With all the hatred, rancor and vitriol flowing out of the halls of Congress of late, you wonder if it's always been this way. Has there always been this much division and sheer disgust for opposing schools of political and philosophical thought in Washington politics since the time of Washington?
The answer is no. If anything, it's been a recent phenomenon, no doubt fueled by the Media and its "Age Of Springer" mentality. By interest groups, and by malcontents.
I ran across this interview with then-House Majority Leader Thomas P. "Tip" O'Neil, given on the Washington Straight Talk Program of April 28, 1975. Among the subjects discussed, was the relationship O'Neill had with members of the opposing party. In talking about President Ford, he said this:
Thomas P “Tip” O’Neill: “Well of course the economy has gone bad and I don’t agree with his (Pres. Ford's) theory as far as the Vietnamese War is concerned. There’s one thing about Gerry Ford, interestingly enough, we’re social friends and we play Golf together I was in the House with him for 23 years. One of the great factors for America is, it’s different from other nations of the world that I can differ in my philosophy in government and yet I can still be friendly with the man. Other countries of the world don’t do that. I remember when Gerry Ford was elected . . .was sworn in as President of the United States, he made a telephone call to me one day concerning Mister Nixon. And he told me what he was going to and I told him I thought he was wrong at that particular time, and we talked about our Golf game and we talked about how his wife was feeling and how my Millie was and I said ‘Gerry, isn’t . .Mister President, isn’t it great that you and I can talk like this and yet, I said come sometime after the Summer and you’ll be a candidate for re-election possibly and I’ll be goin’ around the country I said, tearin’ you to ribbons, you and your philosophy and your policies and that you think of the days of the high-button shoe and that your satisfied with the status quo. But that’s America. He’s got a tough job. His philosophy is not my philosophy and I . . . .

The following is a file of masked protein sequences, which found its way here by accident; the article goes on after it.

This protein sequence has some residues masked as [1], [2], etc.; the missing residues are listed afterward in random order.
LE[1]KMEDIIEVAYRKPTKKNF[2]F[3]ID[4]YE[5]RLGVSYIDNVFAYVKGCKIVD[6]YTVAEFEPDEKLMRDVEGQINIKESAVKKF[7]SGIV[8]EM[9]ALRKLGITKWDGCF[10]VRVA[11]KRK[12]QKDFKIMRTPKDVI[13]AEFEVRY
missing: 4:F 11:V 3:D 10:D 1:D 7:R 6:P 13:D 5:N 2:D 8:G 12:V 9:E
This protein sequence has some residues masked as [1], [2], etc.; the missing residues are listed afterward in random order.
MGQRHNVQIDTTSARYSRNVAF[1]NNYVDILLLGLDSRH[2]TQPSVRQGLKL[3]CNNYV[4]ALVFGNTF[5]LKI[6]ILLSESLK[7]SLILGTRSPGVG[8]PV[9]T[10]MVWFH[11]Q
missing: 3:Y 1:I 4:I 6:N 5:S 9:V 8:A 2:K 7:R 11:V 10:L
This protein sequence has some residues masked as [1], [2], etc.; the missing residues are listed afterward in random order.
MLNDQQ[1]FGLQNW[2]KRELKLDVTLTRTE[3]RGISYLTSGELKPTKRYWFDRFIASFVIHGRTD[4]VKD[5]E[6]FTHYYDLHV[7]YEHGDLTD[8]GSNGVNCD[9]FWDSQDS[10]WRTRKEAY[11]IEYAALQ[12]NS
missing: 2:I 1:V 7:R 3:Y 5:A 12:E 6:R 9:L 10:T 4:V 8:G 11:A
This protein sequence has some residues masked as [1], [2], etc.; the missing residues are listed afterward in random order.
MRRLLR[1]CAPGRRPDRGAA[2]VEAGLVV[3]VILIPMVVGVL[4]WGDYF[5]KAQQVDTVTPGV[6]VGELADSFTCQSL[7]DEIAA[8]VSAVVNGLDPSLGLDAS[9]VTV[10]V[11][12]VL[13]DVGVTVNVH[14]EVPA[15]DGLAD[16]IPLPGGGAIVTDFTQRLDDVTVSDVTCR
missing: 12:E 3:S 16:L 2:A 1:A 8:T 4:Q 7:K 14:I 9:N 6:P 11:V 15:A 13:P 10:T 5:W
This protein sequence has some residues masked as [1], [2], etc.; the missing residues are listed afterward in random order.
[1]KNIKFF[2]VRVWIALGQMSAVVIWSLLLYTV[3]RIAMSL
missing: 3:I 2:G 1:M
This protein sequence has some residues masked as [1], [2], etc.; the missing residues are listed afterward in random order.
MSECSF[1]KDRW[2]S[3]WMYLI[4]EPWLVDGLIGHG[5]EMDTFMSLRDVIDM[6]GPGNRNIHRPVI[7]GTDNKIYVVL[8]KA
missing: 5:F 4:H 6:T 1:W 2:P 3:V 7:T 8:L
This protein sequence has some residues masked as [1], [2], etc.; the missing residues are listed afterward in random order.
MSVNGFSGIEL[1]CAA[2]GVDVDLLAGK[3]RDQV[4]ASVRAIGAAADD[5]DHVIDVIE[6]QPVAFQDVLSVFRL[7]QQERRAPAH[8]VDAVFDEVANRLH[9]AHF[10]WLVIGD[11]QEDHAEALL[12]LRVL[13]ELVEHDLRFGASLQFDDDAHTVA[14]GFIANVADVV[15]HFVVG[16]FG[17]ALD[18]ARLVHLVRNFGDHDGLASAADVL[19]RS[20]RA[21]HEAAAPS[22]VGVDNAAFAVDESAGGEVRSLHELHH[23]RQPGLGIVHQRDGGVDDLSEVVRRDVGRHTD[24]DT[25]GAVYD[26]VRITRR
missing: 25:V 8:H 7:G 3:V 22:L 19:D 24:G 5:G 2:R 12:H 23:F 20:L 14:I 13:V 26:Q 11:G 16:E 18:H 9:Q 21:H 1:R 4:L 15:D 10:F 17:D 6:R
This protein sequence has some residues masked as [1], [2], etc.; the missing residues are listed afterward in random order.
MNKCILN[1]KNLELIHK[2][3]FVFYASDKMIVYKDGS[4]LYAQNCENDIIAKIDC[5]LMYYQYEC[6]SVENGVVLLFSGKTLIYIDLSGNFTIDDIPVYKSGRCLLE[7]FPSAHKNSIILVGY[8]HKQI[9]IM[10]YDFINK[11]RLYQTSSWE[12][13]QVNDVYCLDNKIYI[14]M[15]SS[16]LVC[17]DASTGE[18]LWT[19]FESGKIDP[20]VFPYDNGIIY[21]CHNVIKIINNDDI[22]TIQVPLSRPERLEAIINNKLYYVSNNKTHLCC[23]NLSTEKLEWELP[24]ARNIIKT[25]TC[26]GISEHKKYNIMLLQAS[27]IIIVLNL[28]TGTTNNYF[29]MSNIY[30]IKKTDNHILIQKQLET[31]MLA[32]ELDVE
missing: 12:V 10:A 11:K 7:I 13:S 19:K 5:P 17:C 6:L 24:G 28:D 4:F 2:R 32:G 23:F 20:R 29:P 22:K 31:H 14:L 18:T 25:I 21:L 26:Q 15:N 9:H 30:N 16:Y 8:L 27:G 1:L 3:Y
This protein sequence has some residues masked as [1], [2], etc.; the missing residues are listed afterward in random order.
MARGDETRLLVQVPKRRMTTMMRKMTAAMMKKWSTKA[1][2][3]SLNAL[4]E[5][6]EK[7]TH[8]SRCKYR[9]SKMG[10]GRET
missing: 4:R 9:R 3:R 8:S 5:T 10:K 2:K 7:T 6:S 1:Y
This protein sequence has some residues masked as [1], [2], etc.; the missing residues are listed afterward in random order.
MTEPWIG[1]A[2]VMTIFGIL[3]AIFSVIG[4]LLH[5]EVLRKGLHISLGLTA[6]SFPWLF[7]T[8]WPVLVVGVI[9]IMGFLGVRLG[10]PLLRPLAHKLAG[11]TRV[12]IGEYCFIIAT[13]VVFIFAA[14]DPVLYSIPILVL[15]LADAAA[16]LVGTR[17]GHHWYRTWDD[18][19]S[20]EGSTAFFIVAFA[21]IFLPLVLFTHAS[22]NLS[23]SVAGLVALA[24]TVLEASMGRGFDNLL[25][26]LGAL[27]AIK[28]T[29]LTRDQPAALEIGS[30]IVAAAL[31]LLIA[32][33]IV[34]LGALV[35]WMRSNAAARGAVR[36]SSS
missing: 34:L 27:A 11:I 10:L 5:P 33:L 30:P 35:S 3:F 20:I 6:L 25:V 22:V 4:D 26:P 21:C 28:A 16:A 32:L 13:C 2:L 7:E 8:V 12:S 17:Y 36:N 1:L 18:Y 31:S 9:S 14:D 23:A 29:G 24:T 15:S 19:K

Paul Duke (Interviewer): “Does he come to you for advice?”
O’Neill: “I wouldn’t say that he . . .well, to this degree – when we have leadership meetings there is indeed a dialog. Something that never happened under Mister Nixon.
Those days are long gone, but sheer attrition may make them return.